A new report from the Canadian Council for Public-Private Partnerships (CCPPP) argues the proven benefits of the P3 procurement model are translatable to the bundling of projects, so there is a strong case for accelerating P3 project bundling across Canada.
Stakeholders from the public and private sector with experience in the P3 space offered input into a future path for bundling during a senior executive roundtable convened by the CCPPP and S&P Global in Toronto in February.
The successes of P3 school bundling in Saskatchewan and Alberta, Ontario Provincial Police facilities, On Route service stations in Ontario, and the North Commuter Bridge and Parkway project in Saskatoon, also procured through P3 bundling, were identified as case studies.
But there were also limitations to the strategy identified at the roundtable, said Steven Hobbs, CCPPP director of strategic planning and partnerships.
The schools bundled in Alberta was seen as possibly defining an upper limit in terms of manageable scale, and the sheer size of billion-dollar P3 projects like Toronto’s Eglinton Crosstown LRT build — though not a bundled project — which attracted only two bids from large consortia was said to be a reminder that bundling should not result in reduced competition.
"When you’re talking bundling, you’re talking assets that on their own probably wouldn’t be a P3 but by bundling them you are able to bring them into the model, you are able to get the sort of size and risk transfer that makes a P3 a lot of sense," said Hobbs.
The consensus from the working group was that the scale has to be large enough to attract private capital, with the rule of thumb being a minimum $100 million.
The P3 model has been used on 259 Canadian projects worth over $122 billion for completed projects, the report indicated, representing a savings to government of up to $27 billion.
Benefits from P3 bundling include savings on design and construction costs through economies of scale, efficiencies and speed in rolling out projects, the attraction of private capital to projects that otherwise would be fully funded by government, the development of asset management plans with life cycle maintenance built in for smaller jurisdictions and risk being spread across multiple projects, Hobbs pointed out.
He added if one project from among a dozen in a bundle ran into problems, the contractor could focus resources on keeping the 11 others on track while efforts were made to deal with the problem on the difficult job and then play catch-up.
"That life cycle piece is really key because when 30 years down the road this asset is in way better shape than a typical government asset would look like after 30 years, you really start to realize the long-term cost savings," Hobbs explained.
The stakeholders concluded groupings of projects must be close enough geographically so that equipment and human capital can be shared, and managers can deal practically with emerging challenges.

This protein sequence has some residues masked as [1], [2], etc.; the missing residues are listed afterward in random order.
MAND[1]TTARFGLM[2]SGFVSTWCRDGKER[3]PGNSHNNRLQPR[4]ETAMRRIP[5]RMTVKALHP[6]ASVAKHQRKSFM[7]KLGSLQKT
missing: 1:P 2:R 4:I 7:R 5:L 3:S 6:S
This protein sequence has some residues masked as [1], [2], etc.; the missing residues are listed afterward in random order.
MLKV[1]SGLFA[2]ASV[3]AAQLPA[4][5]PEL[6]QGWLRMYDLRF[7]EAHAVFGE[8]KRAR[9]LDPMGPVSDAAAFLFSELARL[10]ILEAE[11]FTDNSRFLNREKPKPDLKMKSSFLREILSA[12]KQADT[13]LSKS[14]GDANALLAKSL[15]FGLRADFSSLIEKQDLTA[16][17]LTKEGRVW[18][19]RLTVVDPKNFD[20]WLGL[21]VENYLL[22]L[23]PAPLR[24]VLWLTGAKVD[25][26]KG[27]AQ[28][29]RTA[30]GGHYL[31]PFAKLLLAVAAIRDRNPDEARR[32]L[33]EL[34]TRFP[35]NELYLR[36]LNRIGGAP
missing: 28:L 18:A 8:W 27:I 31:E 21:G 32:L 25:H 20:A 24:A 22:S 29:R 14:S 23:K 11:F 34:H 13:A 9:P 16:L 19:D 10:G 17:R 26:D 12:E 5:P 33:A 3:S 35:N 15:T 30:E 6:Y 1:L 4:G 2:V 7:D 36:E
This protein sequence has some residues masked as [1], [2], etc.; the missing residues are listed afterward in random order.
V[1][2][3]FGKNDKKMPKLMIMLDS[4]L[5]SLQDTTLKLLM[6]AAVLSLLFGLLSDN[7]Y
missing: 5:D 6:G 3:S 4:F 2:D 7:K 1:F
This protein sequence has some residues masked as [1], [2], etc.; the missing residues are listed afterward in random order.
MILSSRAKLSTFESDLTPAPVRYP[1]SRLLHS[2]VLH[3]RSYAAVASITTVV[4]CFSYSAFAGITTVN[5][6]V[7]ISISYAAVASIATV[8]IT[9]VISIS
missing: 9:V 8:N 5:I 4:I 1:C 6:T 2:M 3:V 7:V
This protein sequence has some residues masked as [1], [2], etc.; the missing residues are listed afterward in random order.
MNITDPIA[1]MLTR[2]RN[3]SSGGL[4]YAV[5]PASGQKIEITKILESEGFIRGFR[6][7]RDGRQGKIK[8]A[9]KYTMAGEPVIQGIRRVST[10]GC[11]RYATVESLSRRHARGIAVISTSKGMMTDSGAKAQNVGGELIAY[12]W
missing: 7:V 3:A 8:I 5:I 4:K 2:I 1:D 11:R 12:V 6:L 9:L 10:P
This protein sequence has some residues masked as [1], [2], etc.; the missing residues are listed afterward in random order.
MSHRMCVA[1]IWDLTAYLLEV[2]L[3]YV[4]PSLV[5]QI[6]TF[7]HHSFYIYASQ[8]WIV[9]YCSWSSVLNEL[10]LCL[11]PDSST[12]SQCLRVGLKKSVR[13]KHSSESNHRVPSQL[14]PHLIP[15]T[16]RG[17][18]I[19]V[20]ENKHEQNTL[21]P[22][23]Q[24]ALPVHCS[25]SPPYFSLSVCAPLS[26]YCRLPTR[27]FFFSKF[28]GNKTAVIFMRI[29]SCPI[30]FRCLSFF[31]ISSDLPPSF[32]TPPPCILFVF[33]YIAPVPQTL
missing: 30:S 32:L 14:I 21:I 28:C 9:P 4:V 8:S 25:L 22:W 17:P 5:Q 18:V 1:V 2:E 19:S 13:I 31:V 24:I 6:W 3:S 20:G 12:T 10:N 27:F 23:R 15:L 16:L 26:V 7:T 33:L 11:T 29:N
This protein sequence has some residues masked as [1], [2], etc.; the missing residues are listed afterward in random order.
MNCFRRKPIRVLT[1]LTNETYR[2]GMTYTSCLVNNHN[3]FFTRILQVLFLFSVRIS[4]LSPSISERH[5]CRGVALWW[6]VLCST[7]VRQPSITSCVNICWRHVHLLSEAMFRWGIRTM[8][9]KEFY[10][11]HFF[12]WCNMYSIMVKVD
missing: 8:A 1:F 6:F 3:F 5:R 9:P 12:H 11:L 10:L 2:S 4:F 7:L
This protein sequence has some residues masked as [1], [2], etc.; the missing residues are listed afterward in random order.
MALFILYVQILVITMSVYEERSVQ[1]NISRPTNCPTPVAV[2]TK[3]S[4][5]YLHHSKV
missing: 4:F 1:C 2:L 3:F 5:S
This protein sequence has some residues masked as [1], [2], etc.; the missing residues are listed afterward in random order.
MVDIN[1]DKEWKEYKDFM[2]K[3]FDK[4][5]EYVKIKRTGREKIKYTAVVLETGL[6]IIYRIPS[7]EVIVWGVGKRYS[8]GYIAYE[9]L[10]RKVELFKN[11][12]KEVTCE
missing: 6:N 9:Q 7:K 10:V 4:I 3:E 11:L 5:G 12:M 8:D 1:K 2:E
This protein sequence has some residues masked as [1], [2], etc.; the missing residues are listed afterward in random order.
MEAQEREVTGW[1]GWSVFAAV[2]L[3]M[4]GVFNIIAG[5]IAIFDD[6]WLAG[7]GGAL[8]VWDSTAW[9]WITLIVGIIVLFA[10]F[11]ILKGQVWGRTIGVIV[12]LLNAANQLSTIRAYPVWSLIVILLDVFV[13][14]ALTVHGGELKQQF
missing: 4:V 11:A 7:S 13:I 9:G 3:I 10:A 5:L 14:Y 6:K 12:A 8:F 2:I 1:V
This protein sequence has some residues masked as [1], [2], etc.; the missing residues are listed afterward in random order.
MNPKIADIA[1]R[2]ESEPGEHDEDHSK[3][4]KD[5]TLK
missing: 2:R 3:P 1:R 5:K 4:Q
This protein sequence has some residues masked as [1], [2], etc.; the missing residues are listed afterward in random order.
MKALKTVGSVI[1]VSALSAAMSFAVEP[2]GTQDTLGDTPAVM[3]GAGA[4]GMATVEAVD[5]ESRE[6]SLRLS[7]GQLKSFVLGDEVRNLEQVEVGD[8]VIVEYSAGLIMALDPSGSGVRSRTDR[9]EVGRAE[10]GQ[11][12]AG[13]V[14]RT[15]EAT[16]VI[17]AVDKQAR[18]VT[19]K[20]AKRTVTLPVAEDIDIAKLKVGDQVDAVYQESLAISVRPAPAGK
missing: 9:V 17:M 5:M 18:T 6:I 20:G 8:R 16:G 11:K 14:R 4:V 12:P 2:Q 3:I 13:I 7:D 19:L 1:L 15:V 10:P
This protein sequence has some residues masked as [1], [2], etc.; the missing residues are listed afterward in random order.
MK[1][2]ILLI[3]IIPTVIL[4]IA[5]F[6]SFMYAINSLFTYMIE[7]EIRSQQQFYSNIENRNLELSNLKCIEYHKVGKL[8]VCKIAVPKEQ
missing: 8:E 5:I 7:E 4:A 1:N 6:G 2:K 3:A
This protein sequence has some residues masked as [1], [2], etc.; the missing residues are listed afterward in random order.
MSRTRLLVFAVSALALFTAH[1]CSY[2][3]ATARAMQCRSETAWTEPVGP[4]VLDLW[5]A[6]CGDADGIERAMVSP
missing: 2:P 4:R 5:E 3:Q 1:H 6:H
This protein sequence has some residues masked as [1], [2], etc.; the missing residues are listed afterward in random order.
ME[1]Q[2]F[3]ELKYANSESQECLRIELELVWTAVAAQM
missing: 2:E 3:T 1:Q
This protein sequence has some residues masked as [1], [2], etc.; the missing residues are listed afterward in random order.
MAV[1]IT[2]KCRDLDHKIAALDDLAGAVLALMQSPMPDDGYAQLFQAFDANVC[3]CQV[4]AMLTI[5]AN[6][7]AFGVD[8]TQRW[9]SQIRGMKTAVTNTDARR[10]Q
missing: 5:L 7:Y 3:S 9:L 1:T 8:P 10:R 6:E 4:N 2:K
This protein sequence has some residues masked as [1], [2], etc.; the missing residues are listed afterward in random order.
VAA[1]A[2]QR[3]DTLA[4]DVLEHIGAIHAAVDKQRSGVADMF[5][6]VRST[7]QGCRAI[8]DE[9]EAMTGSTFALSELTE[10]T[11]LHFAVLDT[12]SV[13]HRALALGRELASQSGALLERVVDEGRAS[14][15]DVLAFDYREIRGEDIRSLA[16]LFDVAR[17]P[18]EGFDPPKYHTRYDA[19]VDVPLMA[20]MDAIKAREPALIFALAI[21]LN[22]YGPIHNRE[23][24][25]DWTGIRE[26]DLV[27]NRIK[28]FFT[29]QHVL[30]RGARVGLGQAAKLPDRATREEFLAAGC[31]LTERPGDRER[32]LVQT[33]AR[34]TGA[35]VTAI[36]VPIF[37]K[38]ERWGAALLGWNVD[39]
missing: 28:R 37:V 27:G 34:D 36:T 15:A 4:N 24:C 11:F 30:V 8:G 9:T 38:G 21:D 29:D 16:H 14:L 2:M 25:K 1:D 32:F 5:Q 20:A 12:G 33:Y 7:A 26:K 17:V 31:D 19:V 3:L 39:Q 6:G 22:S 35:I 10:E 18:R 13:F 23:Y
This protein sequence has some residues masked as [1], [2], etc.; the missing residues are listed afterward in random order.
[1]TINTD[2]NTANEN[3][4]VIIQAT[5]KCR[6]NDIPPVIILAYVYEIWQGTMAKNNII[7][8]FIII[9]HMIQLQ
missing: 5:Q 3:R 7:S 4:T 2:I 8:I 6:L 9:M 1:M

Organizationally, the report observed, P3 bundling requires one large government counterpart with experience in the P3 model, and that’s a problem regionally across Canada, with only Partnerships BC, SaskBuilds and Infrastructure Ontario well established in the field.
Otherwise it is a "mishmash," Hobbs said, with Manitoba and Newfoundland relying on private consultancy, Alberta’s agency not currently active and Quebec’s relatively quiet within a "pretty stagnant P3 market."
Another potential problem is obtaining buy-in from local jurisdictions, with local government perhaps unwilling to relinquish some control, said Hobbs.
"The Saskatchewan schools is a good example with fast builds and the Ministry of Education working through the local school boards. There was a lot of community engagement getting input into those schools," he said.
"The premier made it pretty clear with the school boards, ‘Listen, if you don’t want to do a P3 we’ll go through the normal budget process and you’ll get the school when we have funds available. But if you are willing to opt into this P3 process and we can do a school bundle, we’ll be able to put shovels in the ground right away,’ " said Hobbs.
In that project, 18 elementary schools were built in two years — one Catholic and one public on each of nine sites — with a P3 contract value of $635 million and an estimated savings of $100 million. GEC Architecture and Kindrachuk Agrey Architecture did the design, Bird-Wright undertook construction and Johnson Controls Canada is doing maintenance. An estimated 2,300 construction workers were employed.
Project types identified for possible P3 bundling included schools, bridges, roads, water and wastewater projects and federal assets such as border infrastructure and military accommodations. First Nation communities in the Atlantic provinces are currently examining P3 bundling of water infrastructure projects through the Atlantic Policy Congress.
Hobbs said although there were only committed P3 stakeholders on hand for the roundtable, there was ample airing of the drawbacks of the process.
Fears of large consortia squeezing out local contractors with the expansion of the model into smaller community projects are not supported by evidence, the report said, with small and local contractors generally sought after. This was the case with the school bundles in Saskatchewan, Hobbs said.
Infrastructure Ontario has a process for rewarding local content that could be replicated for P3 bundling, the workshop participants pointed out.